Gia Peppers heads to Chocolate City to talk about why funding HBCUs matters and how it leads to Black wealth with her mom, Dr. Gail Cherry-Peppers, Howard University President Emeritus Wayne Frederick, Thurgood Marshall College Fund President and CEO Harry L. Williams, and The Spice Suite owner Angel Gregorio. Watch now!
Angela Yee talks "The Breakfast Club," growing up in Brooklyn & interning for Wu-Tang Clan | ‘The Blackprint with Detavio Samuels’
On this all-new episode of “The Blackprint,” host and REVOLT CEO Detavio Samuels welcomes Angela Yee to discuss growing up in Brooklyn, interning for Wu-Tang Clan, “The Breakfast Club,” and curating her own show. Presented by LIFEWTR.
Tap in for the latest episode of our game show, “Receipts,” celebrating Black excellence as host Quincy Brown takes on Emmanuel Hudson to see who can correctly discover our Black and Unlimited shopper’s unlikely passion. Presented by Walmart.
The incarcerated artist also announced a deluxe edition of 2021’s ‘Alone At Prom.’
Tiffany Haddish on therapy, wild fan interactions & the upcoming 'Haunted Mansion' movie | 'The Jason Lee Show'
On this all-new episode of “The Jason Lee Show,” the one and only Tiffany Haddish sits for a must-watch conversation about wild interactions with fans, her new movie ‘Haunted Mansion,’ bringing her therapist on dates, and being present. Watch the hilarious interview here.
For this all-new episode of “On In 5,” singer-songwriter BNXN discusses his journey from IT to music, finding his voice and originality, linking up with Wizkid for their hits “Mood” and “Many Ways,” and what fans can expect from him this year — including a new album. Watch the full episode here!
On this all-new episode of “On In 5,” multitalented Nigerian artist Pheelz opens up about waiting for his opportunity to fully express himself through music, his inspirations and emotions, and the musical icons he grew up admiring. Watch!
On this episode of “Assets Over Liabilities,” Jordyn Woods welcomes hosts Rashad Bilal and Troy Millings to her headquarters to discuss expanding Woods by Jordyn, prioritizing authenticity throughout her brand promotions, not talking about money with friends, being patient, and saying, “No.” Watch here!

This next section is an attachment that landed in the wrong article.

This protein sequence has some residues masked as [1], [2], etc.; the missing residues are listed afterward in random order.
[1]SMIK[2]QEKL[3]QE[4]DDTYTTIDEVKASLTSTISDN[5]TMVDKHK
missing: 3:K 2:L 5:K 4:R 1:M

Kareem Cook talks growing up in The Bronx, studying at Duke & networking | 'The Blackprint with Detavio Samuels'
On this all-new episode of “The Blackprint with Detavio Samuels,” the host and REVOLT CEO sits down with Kareem Cook. Throughout the introspective episode, Cook talks growing up in The Bronx, studying at Duke and being nervous to be in the South at the time, network vs. education, taking advantage of your opportunities, and connecting with Debbie Allen. Watch!
“Ownership holds a lot of weight. It’s about reaping the rewards of your hard work, having a say in how things roll,” Ice Cube tells REVOLT in this “Web3” exclusive about giving fans a piece of the BIG3 pie.
Ahead of hip hop’s 50th birthday, Doechii sat with REVOLT for an exclusive interview and talked about her upcoming tour with Doja Cat, love for Beyoncé and Nicki Minaj, some of her favorite rap albums and much more. Read up!
“I built my own lane… I’m just educating myself on a daily basis,” he told REVOLT in this exclusive interview for Black Business Month. Read up!
LA native and designer Aleali May teams up with Clarks Originals for a new collaboration.
Kickin' Facts with Legendary Lade | Looking back at 50 years of hip hop through four genre-defining sneakers
As we celebrate hip hop’s 50th year, let’s take a look at a few of the sneakers that have defined the genre.
In celebration of hip hop’s 50th birthday, we discuss the history of breaking, the art form serving as a voice for the marginalized and it being added to the 2024 Olympics. Read up!
“This marks an important historic moment,” Wyclef Jean exclusively told REVOLT. “The Caribbean Music Awards created a bridge to unify all Caribbean artists and show the world that [we] are strong in numbers, as well as leaders of the culture.”
The late Greg Marius played matchmaker between basketball and hip hop, and the marriage is still going strong. In honor of hip hop’s 50th birthday, read our latest “Halftime Report” below.